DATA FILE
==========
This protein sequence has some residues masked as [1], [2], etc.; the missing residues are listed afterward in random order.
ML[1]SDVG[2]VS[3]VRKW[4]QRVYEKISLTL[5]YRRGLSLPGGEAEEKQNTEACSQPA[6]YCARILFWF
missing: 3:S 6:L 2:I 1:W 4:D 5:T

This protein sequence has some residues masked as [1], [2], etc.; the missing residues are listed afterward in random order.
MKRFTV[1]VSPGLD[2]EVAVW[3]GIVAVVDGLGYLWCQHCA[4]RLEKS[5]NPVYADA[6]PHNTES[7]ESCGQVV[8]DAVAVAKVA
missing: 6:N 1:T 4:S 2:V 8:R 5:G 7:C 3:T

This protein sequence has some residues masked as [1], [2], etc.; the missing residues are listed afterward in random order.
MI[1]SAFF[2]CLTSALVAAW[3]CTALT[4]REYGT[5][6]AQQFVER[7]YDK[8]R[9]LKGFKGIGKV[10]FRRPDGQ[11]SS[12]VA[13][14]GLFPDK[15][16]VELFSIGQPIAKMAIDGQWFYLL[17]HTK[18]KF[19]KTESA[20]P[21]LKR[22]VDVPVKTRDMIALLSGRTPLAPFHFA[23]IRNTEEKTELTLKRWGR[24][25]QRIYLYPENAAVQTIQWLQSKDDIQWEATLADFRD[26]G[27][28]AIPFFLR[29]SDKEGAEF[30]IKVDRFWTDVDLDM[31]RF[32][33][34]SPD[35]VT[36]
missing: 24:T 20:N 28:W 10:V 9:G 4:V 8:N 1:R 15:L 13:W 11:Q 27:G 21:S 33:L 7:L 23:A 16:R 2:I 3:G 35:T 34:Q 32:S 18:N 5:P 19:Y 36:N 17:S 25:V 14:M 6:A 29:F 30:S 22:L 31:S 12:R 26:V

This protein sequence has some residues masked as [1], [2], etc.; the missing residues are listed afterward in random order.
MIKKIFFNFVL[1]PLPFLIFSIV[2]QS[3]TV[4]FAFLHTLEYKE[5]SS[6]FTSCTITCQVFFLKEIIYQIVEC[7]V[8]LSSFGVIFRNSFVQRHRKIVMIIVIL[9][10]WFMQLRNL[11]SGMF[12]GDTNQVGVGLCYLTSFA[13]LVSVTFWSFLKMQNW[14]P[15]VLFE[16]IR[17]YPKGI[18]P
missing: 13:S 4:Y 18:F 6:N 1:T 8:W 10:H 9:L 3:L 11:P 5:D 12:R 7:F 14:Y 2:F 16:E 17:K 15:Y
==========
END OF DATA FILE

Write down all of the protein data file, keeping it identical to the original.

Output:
This protein sequence has some residues masked as [1], [2], etc.; the missing residues are listed afterward in random order.
ML[1]SDVG[2]VS[3]VRKW[4]QRVYEKISLTL[5]YRRGLSLPGGEAEEKQNTEACSQPA[6]YCARILFWF
missing: 3:S 6:L 2:I 1:W 4:D 5:T

This protein sequence has some residues masked as [1], [2], etc.; the missing residues are listed afterward in random order.
MKRFTV[1]VSPGLD[2]EVAVW[3]GIVAVVDGLGYLWCQHCA[4]RLEKS[5]NPVYADA[6]PHNTES[7]ESCGQVV[8]DAVAVAKVA
missing: 6:N 1:T 4:S 2:V 8:R 5:G 7:C 3:T

This protein sequence has some residues masked as [1], [2], etc.; the missing residues are listed afterward in random order.
MI[1]SAFF[2]CLTSALVAAW[3]CTALT[4]REYGT[5][6]AQQFVER[7]YDK[8]R[9]LKGFKGIGKV[10]FRRPDGQ[11]SS[12]VA[13][14]GLFPDK[15][16]VELFSIGQPIAKMAIDGQWFYLL[17]HTK[18]KF[19]KTESA[20]P[21]LKR[22]VDVPVKTRDMIALLSGRTPLAPFHFA[23]IRNTEEKTELTLKRWGR[24][25]QRIYLYPENAAVQTIQWLQSKDDIQWEATLADFRD[26]G[27][28]AIPFFLR[29]SDKEGAEF[30]IKVDRFWTDVDLDM[31]RF[32][33][34]SPD[35]VT[36]
missing: 24:T 20:N 28:W 10:V 9:G 4:V 8:N 1:R 15:L 13:W 11:Q 27:G 21:S 33:L 7:L 23:A 16:R 2:I 3:G 35:T 34:Q 32:S 18:N 5:P 19:Y 36:N 17:S 25:V 14:M 6:A 29:F 30:S 22:L 31:S 12:R 26:V

This protein sequence has some residues masked as [1], [2], etc.; the missing residues are listed afterward in random order.
MIKKIFFNFVL[1]PLPFLIFSIV[2]QS[3]TV[4]FAFLHTLEYKE[5]SS[6]FTSCTITCQVFFLKEIIYQIVEC[7]V[8]LSSFGVIFRNSFVQRHRKIVMIIVIL[9][10]WFMQLRNL[11]SGMF[12]GDTNQVGVGLCYLTSFA[13]LVSVTFWSFLKMQNW[14]P[15]VLFE[16]IR[17]YPKGI[18]P
missing: 13:S 4:Y 18:F 6:N 1:T 8:W 10:H 9:L 3:L 11:P 5:D 12:R 7:F 14:Y 2:F 16:E 17:K 15:Y